Exploring opportunities beyond UMBC
In addition to connecting Symonette with mentors, the McNair Scholars program also provided him with travel funding to visit several graduate schools across the country.
In 2018, he completed the Louis Stokes Alliances for Minority Participation (LSAMP) summer research program and focused on machine learning. The following year, he attended the NSF Graduate Research Fellowship Program at the Institute on Teaching and Mentoring, which was sponsored by the Southern Regional Education Board. “I saw a slew of Ph.D. students from underrepresented backgrounds come on stage and encourage me to pursue graduate education,” Symonette shares.
In 2019, he headed to MIT and studied models that detect confusion in features that rely on voice. His work was used as a foundation to develop sensors for a teacher education platform, to make it more effective.
“That experience equipped me with the inspiration, motivation, and knowledge to plan my next steps,” he says. Over the next 18 months, Symonette explains, “I was accepted to the top computer science Ph.D. programs in the world and won the NSF Graduate Research Fellowship.”
Today, he describes the LSAMP and McNair programs as “the vehicles through which I arrived at many of the pivotal moments in my journey.”
Inspiring younger students
While focusing on his courses and research at UMBC, Symonette also enjoyed gaining early experience as an educator. He served as a teaching assistant for Computer Science 202, inspired by his own earlier challenges with the course.
“I struggled a lot in CS202 when I came from community college,” Symonette recalls. “Seeing all the errors and mistakes troubling students during office hours and being able to help them through those same situations…was extremely rewarding.”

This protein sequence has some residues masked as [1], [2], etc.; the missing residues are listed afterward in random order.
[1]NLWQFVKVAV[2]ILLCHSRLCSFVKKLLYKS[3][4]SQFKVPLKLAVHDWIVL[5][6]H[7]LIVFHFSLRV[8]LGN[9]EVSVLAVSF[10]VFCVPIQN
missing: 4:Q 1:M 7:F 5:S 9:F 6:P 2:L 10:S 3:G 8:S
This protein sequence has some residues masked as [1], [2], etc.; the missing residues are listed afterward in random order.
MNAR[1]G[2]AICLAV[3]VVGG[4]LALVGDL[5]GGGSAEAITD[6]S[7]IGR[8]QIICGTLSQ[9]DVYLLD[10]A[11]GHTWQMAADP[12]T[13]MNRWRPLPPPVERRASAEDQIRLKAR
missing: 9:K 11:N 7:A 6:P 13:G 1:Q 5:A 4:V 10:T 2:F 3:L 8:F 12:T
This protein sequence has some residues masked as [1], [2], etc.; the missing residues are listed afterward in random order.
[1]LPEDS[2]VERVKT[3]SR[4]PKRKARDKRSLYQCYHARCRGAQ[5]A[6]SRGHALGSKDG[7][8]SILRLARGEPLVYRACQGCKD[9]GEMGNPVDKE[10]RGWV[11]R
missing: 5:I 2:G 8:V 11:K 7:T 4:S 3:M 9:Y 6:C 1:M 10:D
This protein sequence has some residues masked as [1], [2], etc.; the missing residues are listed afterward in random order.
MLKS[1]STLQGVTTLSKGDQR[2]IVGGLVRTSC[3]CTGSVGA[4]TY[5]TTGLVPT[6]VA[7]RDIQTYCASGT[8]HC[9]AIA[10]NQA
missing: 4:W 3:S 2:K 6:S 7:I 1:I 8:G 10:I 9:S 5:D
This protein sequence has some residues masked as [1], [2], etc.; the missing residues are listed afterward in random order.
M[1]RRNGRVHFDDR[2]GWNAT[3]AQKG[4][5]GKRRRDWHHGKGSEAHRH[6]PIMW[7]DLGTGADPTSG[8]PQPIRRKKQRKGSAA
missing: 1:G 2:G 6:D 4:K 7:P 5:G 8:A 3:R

Symonette also found ways to connect with younger students, to encourage them to pursue degrees and careers in computing. He served as the head of outreach for UMBC’s Computer Science Education Club, establishing strong partnerships with local high schools.
“I wanted to expand our outreach efforts so that more people could volunteer,” he says. He connected with Lori Hardesty, associate director for applied learning and community engagement at UMBC’s Shriver Center, to ensure the program would have the structure to be successful in the long term.
“We managed to get a consistent group of students volunteering at Landsdowne High School last semester and supporting the high school’s computer science and robotics club,” says Symonette. “It’s been great to connect with high school students, especially at a school like Landsdowne. There are students from similar backgrounds as me that I have a chance to inspire. It continues to motivate me to do research in AI and education.”
After working at APL for a year, Symonette will begin a Ph.D. program in computer science at Stanford University in fall 2021, with the goal of becoming a professor. “I’m looking forward to broadening my perspective, accessing opportunities, and developing as a researcher and educator—everything that comes with studying in a top-tier Ph.D. program,” he says. “I can’t wait to bring all of that back to my community.”
The importance of connections